Monday, March 27, 2017

A 1924 photo journey of the north end of Island Park Drive (pre-Champlain Bridge)

This is a series of photos that you may not have seen before. In the early 1920s, a photographer from the Department of the Interior took a drive down the new Driveway, and snapped some photographs. These photos capture IPD in its earliest form, before houses were built, and before the Champlain Bridge was constructed. Initially IPD, or the Driveway as it was then known (aka I.O.C. Driveway, Cowley Driveway, Western Driveway, Byng Driveway) was only intended to go to the river's edge. The IOC (precursor to the NCC) eventually made plans to extend the Driveway to the three islands off shore, but it took a few years to get there. Eventually, they decided just to connect up to the Quebec side too. (I wrote a little more on this for the Kitchissippi Times a few years ago at:

The photos are undated, but we know IPD was first opened to traffic in October of 1923, and we know that St. George's Church was built starting in late 1923, and opened in October of 1924. Since the trees (then just tiny sticks) have their leaves, and since the Church residence house is clearly in early stages of construction (and even St. George's I think is still under construction, though at a later stage), I would place the photo to be sometime in the summer of 1924.

These photos start at Iona Street, going north towards the water. I've also done my best to try to capture the same view in present-day (using the handy Google Streetview tool):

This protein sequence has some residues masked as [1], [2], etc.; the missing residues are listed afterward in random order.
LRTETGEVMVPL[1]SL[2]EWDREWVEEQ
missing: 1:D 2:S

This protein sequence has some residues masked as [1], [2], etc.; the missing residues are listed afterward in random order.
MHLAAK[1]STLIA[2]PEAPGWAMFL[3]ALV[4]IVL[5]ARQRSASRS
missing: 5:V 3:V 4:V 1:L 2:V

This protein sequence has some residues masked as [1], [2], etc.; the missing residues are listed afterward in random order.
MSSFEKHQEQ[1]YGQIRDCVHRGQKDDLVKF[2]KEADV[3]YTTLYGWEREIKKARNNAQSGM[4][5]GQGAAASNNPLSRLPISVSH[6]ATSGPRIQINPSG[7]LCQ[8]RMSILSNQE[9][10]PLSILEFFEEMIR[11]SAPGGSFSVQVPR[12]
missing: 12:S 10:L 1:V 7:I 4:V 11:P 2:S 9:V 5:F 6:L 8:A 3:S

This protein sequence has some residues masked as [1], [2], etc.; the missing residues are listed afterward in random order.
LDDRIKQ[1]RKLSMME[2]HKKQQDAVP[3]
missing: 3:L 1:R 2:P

(Note to enlarge any photograph, simply click on it, and a slide show viewer will appear)

(LAC PA-034411) Island Park Drive looking north at Iona.
St. George's Church is visible in the background at right.

Roughly the same view in 2016

(LAC PA-034412) Island Park Drive approaching Scott
Street and the CPR crossing. IPD has a median in the middle
about 100 feet long as you go through the intersection and
over the tracks. The median featured signage and possibly
some lighting; the main sign in the middle says "Look, Listen"
to alert motorists to the possible trains. 

Same view in 2016

(LAC PA-034413) Island Park Drive at about where
Sunnymede would now intersect. I wonder if that's the same
lamppost on the near right and far left that can be seen in the
2016 shot? I'm doubtful but maybe that's even the same
tree on the right (tiny stick in 1924 closest to camera)

Same view in 2016

(NAPL HA289-048) Okay I'm cheating a little bit here, this is
not from the same series. I've posted this here before, but it
fits the run. This is looking south, from above Clearview
approximately. The CPR train tracks/Scott dirt road can be
seen about at centre left to right.

That view is slightly harder to replicate in modern day.
I used Bing's "Birds-eye" map to get as close as I could.

(LAC PA-034414) The photographer has reached the water's
edge. There is no bridge yet of course, just a clear view
of Riopelle Island, and the  many logs washed up on shore. 

Present-day view. I think the 1924 photo is taken more to the
west, but this was as far west as Google Streetview would allow.

(LAC PA-034415) A view showing the west half of Riopelle